Even trash recycling is impacted by the recession

Long before it was popular several friends and I actually were earning some gas money by recycling. No, we didn’t use a mini van. We hired a horse and wagon and picked up newspapers and scrap metal in Newark, NJ and sold it at local junk yards. Without stating the date, gasoline was 25 cents a gallon.

You never know where the current recession will lead. Case in point is the following A/P article from West Virginia.

Following are a few paragraphs from the above link.

“Just months after riding an incredible high, the recycling market has tanked almost in lockstep with the global economic meltdown. As consumer demand for autos, appliances and new homes dropped, so did the steel and pulp mills’ demand for scrap, paper and other recyclables.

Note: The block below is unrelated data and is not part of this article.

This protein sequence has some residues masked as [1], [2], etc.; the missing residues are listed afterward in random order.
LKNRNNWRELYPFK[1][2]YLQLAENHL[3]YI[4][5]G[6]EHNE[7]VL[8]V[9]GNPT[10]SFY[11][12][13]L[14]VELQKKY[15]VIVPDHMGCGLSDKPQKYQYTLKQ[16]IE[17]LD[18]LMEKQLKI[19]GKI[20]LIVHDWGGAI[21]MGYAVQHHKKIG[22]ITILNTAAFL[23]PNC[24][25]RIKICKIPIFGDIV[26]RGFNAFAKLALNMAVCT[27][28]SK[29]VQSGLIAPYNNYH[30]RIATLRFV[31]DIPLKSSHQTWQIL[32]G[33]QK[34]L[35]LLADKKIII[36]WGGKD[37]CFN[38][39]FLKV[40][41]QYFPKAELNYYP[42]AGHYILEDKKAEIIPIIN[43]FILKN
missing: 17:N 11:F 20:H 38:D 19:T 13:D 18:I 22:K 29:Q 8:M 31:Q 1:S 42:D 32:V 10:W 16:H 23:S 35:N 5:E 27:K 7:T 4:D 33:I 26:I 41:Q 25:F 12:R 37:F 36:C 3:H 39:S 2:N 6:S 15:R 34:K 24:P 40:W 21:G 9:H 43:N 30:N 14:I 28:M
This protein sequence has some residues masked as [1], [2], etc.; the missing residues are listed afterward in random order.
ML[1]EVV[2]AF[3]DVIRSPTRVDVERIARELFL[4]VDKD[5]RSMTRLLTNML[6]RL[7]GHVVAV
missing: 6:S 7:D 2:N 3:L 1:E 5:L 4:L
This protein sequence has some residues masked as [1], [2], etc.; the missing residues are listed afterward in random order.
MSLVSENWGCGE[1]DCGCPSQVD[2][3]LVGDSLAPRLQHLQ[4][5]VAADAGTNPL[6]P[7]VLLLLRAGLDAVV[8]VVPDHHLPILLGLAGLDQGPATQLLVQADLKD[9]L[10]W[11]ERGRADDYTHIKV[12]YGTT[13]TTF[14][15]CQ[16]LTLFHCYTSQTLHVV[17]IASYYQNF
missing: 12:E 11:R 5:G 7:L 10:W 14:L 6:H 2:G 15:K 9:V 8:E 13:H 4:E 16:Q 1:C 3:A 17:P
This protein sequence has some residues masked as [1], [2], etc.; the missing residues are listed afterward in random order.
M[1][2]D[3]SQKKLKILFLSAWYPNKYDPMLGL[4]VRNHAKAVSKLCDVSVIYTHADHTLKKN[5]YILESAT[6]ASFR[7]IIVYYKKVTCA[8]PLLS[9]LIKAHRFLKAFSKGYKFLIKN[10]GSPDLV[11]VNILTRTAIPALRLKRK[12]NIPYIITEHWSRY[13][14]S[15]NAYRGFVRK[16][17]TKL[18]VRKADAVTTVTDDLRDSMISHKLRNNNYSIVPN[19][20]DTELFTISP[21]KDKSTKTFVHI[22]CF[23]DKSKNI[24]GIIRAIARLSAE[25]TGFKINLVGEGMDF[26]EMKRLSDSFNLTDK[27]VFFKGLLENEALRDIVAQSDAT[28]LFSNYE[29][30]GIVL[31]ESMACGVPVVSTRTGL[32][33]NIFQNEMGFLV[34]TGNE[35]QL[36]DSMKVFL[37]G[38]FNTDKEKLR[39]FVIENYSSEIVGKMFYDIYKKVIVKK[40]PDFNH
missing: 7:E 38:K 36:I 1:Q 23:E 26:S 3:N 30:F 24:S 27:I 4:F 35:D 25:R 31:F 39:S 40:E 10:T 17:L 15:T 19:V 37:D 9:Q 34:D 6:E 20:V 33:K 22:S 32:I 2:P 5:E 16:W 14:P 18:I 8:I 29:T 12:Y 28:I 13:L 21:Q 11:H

Cardboard that sold for about $135 a ton in September is now going for $35 a ton. Plastic bottles have fallen from 25 cents to 2 cents a pound. Aluminum cans dropped nearly half to about 40 cents a pound, and scrap metal tumbled from $525 a gross ton to about $100.

It’s getting more difficult to find buyers in some markets, Steenstra said.

While few across the country appear to be taking such drastic measures as Steenstra, the recycling market has gotten so bad that haulers in Oregon and Nevada who were once paid for recyclables are now getting nothing or in some cases are having to pay to unload their wares.

In Washington State, what was once a multimillion-dollar revenue source for the city of Seattle may become a liability next year as the city may have to start paying companies to take their materials.”

Juice readers. And now the questions for you.

 What impact will this have on trash haulers and any recycling revenue sharing with the cities they serve?
If this trend continues will our trash collection fees increase?

About Larry Gilbert